The case of postwar Iraq suggests who the real cosmopolitans might be. The Oriental Institute at the University of Chicago, which has a relationship with Iraq dating back to digs started in 1903, felt a responsibility towards a country with which it had been involved for so long. Therefore, the Institute created a website for the listing of stolen Iraqi antiquities, in hopes of aiding their identification and retrieval. Lost Treasures from Iraq is still online (http://oi.uchicago.edu/OI/IRAQ/iraq.html), though as of 2008 its listings numbered only 1,352—a fraction of the approximately 15,000 objects stolen from the National Museum in Baghdad. Nevertheless, the intense engagement of one museum with the collection of another, thousands of miles away, represents a serious attempt to make amends for the catastrophe wrought by the US government.
Another cosmopolitan effort was that of Elizabeth C. Stone of Stony Brook University, who purchased and studied satellite imagery of Iraqi archaeological sites to create a chronology of looting across the country. The existence of satellite photos from different moments in time allows a precise study of when damage—including the damage caused by occupation forces after the invasion—took place. The images that Stone examined cover, she writes, “some six square miles of looting holes. This represents an area one hundred times greater than has ever been excavated by archaeologists.”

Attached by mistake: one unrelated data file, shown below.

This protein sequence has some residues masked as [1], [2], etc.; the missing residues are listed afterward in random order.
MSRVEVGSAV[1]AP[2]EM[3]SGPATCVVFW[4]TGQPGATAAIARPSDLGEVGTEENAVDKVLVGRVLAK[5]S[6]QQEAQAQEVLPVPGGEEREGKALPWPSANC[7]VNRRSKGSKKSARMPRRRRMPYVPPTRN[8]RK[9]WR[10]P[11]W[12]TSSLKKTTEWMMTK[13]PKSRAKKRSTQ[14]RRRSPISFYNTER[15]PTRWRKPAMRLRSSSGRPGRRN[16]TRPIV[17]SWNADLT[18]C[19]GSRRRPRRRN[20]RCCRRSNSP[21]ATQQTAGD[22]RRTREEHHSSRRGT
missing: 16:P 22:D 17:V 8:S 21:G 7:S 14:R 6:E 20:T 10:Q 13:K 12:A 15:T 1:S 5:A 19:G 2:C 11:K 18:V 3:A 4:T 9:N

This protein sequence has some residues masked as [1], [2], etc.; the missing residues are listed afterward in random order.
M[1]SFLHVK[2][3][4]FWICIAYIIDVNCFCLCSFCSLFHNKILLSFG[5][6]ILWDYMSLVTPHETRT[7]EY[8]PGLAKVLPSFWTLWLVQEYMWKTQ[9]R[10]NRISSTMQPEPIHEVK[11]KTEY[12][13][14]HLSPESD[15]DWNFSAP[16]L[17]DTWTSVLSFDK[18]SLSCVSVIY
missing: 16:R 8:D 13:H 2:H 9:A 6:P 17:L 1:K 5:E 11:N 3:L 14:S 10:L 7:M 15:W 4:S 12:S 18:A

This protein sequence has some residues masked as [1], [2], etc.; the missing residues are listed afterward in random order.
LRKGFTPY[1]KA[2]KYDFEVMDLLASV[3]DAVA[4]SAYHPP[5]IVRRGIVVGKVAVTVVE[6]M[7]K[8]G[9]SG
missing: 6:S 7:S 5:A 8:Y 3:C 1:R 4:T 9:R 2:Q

Together, these two efforts show how recent technologies make productive cultural preservation efforts possible even at great distance. Yet they amount to only a small part of the work that can be done to stop looting and preserve what remains of the ancient past in Iraq. There is much more to do: curb the demand for illegal antiquities, restore the rule of law in Iraq, enact more powerful legislation for cultural property protection in war and peace, educate the worldwide public about the urgency of such matters, and finally guarantee the circulation of artworks among museums of antiquities, ensuring widespread access to mankind’s shared cultural heritage. Just as important, instead of using poor countries’ shortcomings as a preliminary to claiming the right to buy their works, surely cosmopolitans should devise means to share resources and know-how with these countries. Such consulting might be done in exchange for traveling exhibitions of nationally-owned art.